06 May 2022 | Pretoria, South Africa
16 April 2022 | There Goes The Neighbourhood
30 March 2022 | V & A Marina, Cape Town
19 March 2022 | Mid Karoo
19 March 2022 | Mid Karoo
15 March 2022 | Monique & Bastiaan Above Hout Bay.
20 February 2022 | The Anchorage, Witsand, Western Cape
Are We There Yet?
26 June 2022
Border crossings, miles and miles through Africa and still, we’re not there yet.
“There” of course being out sailing.
Until then, here’s more of what we got up to on our tour of Southern Africa, checking out the beasties.
The Upside of Winter
14 June 2022
Can you believe it? Something approaching winter weather has appeared in Cape Town.
The good news is that with tipping rain outside, rather than the usual blazing sunshine, I could sit down for a few hours with a clear conscience and come up with this latest piece of creative genius.
Hope you like and indeed, tempted to "smash" that like button.
07 June 2022
After our tough day out conquering the fringes of the Southern Ocean, went out for dinner with Susan and Mark from Erie Spirit next door, the only other boat still here. Everyone else long since checked into the Caribbean, USA or, coincidentally, our marina in Scotland.
It was 2 for 1 night at the burger joint and as the ”waitron” - that’s a new, politically correct, non discriminatory, gender neutral and very silly term we’ve started seeing on restaurant menus these days. My theory is that we’re being softened up, much like our waistlines, for the day when an R2-D2 style robot is doing the waiting at tables.
Or, perhaps it’s from a Harry Potter movie and our hero may have yelled at his pal, “Hey - Wait Ron”.
Anyway, our server took our order. Three different drinks, four different burgers with three different sides…….and accurately delivered what we’d ordered in jig time.
Me? I’d have been three paces from the table wondering if the guy in the black jacket had ordered sweet potato chips or was it plain chips! And what did the women want?
The memory these young folk possess is impressive. Or it’s a hidden voice recorder but no way could I do it.
Which is why, yesterday when we took the boat out to look at the new sails, run the water maker and bla bla bla, I thought that as it’s a lovely day and as there’s a good chance that when we leave in seven or eight weeks in mid-winter it won’t be, “let’s shoot a quick departure video and I’ll file it for my, “Yo Dudes, We Smashed Africa And We’re Outta Here” video.
And then forgot all about it. Which is why there was all the Social Meedya confusion yesterday when said post appeared, implying we had indeed set off
Comprendez? Good. Well, having cleared that up I’m off to fix the table. Now, where’d I leave the Dremel?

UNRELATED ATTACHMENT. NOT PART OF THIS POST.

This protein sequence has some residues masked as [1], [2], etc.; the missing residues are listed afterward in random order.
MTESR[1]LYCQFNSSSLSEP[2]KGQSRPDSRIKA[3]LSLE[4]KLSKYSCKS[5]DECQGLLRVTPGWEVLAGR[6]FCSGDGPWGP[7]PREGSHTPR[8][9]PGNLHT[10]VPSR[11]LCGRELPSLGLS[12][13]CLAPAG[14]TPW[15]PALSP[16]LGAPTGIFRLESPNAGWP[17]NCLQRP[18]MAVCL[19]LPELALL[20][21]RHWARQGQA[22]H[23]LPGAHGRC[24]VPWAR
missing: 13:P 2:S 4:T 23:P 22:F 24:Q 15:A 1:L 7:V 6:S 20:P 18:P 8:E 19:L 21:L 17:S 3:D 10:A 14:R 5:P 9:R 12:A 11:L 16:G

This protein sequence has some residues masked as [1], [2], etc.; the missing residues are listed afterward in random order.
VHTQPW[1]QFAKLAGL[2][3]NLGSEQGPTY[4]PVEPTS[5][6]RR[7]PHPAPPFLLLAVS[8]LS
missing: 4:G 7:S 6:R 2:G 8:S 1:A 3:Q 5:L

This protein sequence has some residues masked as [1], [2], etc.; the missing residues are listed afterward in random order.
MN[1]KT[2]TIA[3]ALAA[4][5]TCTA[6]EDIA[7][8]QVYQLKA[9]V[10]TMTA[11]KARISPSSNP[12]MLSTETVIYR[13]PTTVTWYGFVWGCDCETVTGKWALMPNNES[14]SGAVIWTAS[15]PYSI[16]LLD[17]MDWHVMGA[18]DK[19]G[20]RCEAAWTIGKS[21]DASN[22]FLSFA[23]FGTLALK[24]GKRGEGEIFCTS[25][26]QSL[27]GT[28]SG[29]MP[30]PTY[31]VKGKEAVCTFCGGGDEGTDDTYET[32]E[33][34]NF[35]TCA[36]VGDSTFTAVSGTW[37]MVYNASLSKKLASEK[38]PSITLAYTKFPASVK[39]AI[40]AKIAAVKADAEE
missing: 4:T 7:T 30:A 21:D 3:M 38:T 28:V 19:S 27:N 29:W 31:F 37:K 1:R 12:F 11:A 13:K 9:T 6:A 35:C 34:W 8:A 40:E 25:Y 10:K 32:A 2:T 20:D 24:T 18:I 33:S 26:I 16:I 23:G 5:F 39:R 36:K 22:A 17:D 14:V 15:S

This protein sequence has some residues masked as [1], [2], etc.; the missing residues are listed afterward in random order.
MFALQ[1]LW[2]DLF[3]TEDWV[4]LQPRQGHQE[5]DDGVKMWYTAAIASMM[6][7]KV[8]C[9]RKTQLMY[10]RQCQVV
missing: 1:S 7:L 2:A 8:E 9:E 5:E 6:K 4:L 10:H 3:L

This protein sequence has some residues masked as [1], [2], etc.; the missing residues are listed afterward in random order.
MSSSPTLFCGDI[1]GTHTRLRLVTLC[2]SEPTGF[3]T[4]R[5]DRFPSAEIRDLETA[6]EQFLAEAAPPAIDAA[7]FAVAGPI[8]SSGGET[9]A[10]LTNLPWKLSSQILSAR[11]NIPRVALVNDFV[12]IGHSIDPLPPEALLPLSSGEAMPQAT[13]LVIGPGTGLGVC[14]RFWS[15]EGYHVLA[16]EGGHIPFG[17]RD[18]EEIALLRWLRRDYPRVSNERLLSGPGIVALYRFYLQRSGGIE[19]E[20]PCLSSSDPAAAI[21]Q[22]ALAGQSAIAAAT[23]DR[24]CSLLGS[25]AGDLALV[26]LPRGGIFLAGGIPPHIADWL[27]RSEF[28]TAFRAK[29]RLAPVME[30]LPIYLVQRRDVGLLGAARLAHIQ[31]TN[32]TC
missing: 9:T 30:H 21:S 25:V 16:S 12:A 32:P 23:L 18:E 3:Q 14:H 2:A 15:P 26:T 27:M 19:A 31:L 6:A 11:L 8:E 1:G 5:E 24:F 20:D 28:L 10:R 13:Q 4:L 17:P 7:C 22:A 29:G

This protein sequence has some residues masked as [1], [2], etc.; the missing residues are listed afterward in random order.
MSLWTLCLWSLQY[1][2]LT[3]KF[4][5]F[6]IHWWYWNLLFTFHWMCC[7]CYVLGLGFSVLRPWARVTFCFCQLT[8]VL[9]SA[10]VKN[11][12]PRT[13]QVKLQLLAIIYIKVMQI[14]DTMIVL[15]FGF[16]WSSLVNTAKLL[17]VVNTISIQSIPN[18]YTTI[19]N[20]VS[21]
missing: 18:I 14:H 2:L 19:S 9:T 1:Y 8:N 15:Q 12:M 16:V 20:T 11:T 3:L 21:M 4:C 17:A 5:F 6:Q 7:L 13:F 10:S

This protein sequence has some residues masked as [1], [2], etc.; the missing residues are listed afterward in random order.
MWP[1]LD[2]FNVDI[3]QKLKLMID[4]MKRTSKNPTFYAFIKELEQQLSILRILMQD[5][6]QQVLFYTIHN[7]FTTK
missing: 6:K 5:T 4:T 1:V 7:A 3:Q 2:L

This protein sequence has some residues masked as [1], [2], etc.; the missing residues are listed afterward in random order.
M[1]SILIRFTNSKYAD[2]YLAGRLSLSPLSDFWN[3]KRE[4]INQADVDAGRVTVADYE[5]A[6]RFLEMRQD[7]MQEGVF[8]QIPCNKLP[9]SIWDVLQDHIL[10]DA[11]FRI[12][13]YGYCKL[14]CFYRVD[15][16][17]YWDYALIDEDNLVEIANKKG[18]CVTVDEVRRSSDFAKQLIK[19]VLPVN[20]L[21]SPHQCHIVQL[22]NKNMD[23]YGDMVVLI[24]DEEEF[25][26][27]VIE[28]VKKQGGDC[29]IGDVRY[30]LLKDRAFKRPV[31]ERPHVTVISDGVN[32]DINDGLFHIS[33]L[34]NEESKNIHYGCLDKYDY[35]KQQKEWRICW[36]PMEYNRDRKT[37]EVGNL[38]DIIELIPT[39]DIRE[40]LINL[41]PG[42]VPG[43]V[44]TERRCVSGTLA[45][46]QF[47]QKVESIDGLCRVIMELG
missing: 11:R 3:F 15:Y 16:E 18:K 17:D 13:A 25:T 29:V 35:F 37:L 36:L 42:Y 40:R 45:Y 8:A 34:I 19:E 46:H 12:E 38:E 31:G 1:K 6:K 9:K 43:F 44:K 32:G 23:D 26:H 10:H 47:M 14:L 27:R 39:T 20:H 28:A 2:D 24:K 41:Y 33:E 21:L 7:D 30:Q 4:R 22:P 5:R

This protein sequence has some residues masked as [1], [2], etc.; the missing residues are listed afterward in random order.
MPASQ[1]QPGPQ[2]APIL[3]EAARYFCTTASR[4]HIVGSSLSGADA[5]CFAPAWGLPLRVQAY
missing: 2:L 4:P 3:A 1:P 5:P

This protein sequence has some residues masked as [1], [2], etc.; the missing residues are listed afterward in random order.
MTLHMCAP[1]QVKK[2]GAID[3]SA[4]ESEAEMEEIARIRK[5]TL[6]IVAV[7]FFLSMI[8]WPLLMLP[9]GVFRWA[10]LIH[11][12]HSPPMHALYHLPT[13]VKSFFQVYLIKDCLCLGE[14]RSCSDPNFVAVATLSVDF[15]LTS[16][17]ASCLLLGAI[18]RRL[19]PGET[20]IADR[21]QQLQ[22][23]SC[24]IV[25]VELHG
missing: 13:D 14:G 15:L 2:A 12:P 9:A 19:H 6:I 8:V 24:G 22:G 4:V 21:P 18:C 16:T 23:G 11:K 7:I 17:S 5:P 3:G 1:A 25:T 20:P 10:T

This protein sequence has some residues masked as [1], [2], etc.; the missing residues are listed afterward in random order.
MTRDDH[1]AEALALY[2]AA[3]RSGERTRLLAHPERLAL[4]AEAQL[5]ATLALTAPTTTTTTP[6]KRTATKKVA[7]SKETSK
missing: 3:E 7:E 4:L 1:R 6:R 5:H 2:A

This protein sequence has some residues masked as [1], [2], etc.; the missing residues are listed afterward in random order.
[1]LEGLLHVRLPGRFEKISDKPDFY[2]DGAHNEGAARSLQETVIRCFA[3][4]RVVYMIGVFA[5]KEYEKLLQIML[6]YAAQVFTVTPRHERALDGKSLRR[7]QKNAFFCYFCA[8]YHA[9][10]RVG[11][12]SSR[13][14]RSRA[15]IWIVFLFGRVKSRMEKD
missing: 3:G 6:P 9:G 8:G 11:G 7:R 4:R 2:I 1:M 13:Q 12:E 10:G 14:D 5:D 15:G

Are We There Yet?
27 May 2022
If you’ve been following our last few posts, and you have my respect for that, you’ll know we’re nearing the end of our lightning tour round lower Africa. Anything further north than Victoria Falls was looking a bit scary and as we never earned our Explorer badges we kept our ambitions to following our leader. Most days. We ducked out of a few of the 550k to 650k days, using the planned rest days to split the journey in two; wooses that we are.
It wasn’t until after a few borders and hundreds of kilometres that we realised Africa is actually, quite big. In fact, it’s about a thousand times the size of Belgium…… and a bit more interesting although, on some of the long straits between African towns……and when I say straight, imagine the Romans equipped with theodolites, lasers and GPS, parts of Belgium might put up a good fight in the Interesting stakes. Nonetheless, you couldn’t take your eye of the road just in case an elephant on walkabout chose exactly the time of your passing to cross the road and, well, almost make it the time of your passing.
As regular readers and/or SV Time Bandit YouTube followers might know, we’ve spent most of the last few months off topic; sailing, and off the boat, riding around on our own, making donations to various coffee stalls and eateries along the way. These essential and frequent stops means our average mileage has been relatively modest, maybe a couple of hundred miles a day. On the tour, we’ve been doing somewhat more. Over twice as much. As I said, it’s a big place.
However, if you want to see parts of Africa that aeroplanes, most other modes of public transport and crucially mass tourism can’t get to, and all in a shortish period of time, one has to press on. Which is what we’ve been doing for nearly three weeks so far.
Wake up, eat more for breakfast than your bike jeans really want to allow in, mount up, possibly for a game drive to see furry animals, some cute; some nasty; all ready to eat or be eaten at a moments notice. Or, possibly we’d be messing about on the river, aboard a river boat or in a plastic home-made canoe.“They’re not very stable”. Exactly what you were thinking and what you don’t want to hear as you set off looking for crocodiles and hippo. We eventually find them, chomping down on the river grasses or possibly it was a tourist that inadvertently slipped over the side.
On days we’ve not been playing Daktari or Attenborough gawping at the beasts we mount the iron horse and go steel ourselves for a long day in the saddle, “voyeuraging” at passing locals, their villages and lifestyle.
When you see the locals walking goodness knows how far to collect water and wood for heat, carrying ten to twenty kilos on their heads and get an enthusiastic and friendly wave you do feel a bit guilty about moaning about your sore shoulders. Not that I’m one to complain.